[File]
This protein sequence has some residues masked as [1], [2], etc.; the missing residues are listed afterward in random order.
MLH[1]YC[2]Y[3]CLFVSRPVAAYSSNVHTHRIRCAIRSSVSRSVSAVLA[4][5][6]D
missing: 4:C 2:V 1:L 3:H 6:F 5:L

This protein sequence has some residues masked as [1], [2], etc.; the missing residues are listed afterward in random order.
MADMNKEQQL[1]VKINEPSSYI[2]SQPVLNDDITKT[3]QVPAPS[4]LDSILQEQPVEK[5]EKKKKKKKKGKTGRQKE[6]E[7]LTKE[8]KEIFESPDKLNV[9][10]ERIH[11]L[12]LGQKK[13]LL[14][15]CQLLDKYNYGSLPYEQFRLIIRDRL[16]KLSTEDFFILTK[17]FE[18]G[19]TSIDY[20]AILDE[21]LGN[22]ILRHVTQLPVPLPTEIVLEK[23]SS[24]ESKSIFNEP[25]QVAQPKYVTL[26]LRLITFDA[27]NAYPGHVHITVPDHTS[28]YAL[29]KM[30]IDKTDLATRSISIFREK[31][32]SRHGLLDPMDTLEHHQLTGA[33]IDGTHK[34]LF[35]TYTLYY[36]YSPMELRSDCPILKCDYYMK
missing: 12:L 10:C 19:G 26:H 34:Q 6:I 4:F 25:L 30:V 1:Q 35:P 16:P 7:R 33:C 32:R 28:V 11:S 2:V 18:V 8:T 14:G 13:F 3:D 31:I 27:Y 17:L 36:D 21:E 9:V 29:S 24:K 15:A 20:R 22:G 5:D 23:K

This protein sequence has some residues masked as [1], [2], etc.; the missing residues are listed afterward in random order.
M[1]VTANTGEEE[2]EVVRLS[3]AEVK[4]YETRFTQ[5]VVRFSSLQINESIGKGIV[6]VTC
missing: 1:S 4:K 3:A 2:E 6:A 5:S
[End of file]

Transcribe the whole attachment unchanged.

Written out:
This protein sequence has some residues masked as [1], [2], etc.; the missing residues are listed afterward in random order.
MLH[1]YC[2]Y[3]CLFVSRPVAAYSSNVHTHRIRCAIRSSVSRSVSAVLA[4][5][6]D
missing: 4:C 2:V 1:L 3:H 6:F 5:L

This protein sequence has some residues masked as [1], [2], etc.; the missing residues are listed afterward in random order.
MADMNKEQQL[1]VKINEPSSYI[2]SQPVLNDDITKT[3]QVPAPS[4]LDSILQEQPVEK[5]EKKKKKKKKGKTGRQKE[6]E[7]LTKE[8]KEIFESPDKLNV[9][10]ERIH[11]L[12]LGQKK[13]LL[14][15]CQLLDKYNYGSLPYEQFRLIIRDRL[16]KLSTEDFFILTK[17]FE[18]G[19]TSIDY[20]AILDE[21]LGN[22]ILRHVTQLPVPLPTEIVLEK[23]SS[24]ESKSIFNEP[25]QVAQPKYVTL[26]LRLITFDA[27]NAYPGHVHITVPDHTS[28]YAL[29]KM[30]IDKTDLATRSISIFREK[31][32]SRHGLLDPMDTLEHHQLTGA[33]IDGTHK[34]LF[35]TYTLYY[36]YSPMELRSDCPILKCDYYMK
missing: 12:L 10:C 19:G 26:H 34:Q 6:I 4:F 25:L 30:V 1:Q 35:P 16:P 7:R 33:C 32:R 28:V 11:S 2:V 18:V 8:T 14:G 13:F 3:D 31:I 27:Y 17:L 36:D 21:E 9:V 29:S 24:K 15:A 20:R 22:G 5:D 23:K

This protein sequence has some residues masked as [1], [2], etc.; the missing residues are listed afterward in random order.
M[1]VTANTGEEE[2]EVVRLS[3]AEVK[4]YETRFTQ[5]VVRFSSLQINESIGKGIV[6]VTC
missing: 1:S 4:K 3:A 2:E 6:A 5:S